Jackson objects to the dismissal of his due process claim on the basis that while Judge Johnston found that could not state a due process claim in relation to prison education, Judge Johnston did not decide whether Jackson could state a due process claim for a violation of his "Right to Freedom of Religion." (Doc. 9 at 1.) Because Judge Johnston did not decide this issue explicitly, this Court will review this claim de novo.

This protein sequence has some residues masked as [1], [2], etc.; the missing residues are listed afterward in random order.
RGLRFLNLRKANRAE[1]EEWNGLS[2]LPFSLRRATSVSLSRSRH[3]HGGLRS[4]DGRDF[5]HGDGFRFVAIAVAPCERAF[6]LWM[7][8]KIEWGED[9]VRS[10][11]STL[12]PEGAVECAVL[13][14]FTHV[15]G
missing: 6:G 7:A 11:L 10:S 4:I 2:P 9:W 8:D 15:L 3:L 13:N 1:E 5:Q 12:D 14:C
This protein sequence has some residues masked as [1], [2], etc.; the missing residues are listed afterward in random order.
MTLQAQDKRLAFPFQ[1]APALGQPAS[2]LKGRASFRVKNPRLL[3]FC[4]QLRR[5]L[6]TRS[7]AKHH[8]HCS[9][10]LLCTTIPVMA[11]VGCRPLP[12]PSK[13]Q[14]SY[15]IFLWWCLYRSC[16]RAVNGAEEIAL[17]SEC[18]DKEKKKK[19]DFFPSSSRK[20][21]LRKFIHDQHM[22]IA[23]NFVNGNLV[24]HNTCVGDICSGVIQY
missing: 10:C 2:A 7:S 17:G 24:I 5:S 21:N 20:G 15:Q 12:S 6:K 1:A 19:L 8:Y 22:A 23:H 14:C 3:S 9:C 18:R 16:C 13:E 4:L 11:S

A complaint is frivolous if it "lacks an arguable basis either in law or in fact." Neitzke v. Williams, 490 U.S. 319, 325 (1989). "A case is malicious if it was filed with the intention or desire to harm another." Andrews v. King, 398 F.3d 1113, 1121 (9th Cir. 2005). A complaint fails to state a claim upon which relief may be granted if a plaintiff fails to allege the "grounds" of his "entitlement to relief." Bell Atlantic Corp. v. Twombly, 550 U.S. 544, 555 (2007) (internal quotation marks omitted). Federal Rule of Civil Procedure 8(a)(2) requires a complaint to "contain sufficient factual matter, accepted as true, to state a claim to relief that is plausible on its face." Ashcroft v. Iqbal, 556 U.S. 662, 678 (2009) (internal quotation marks omitted).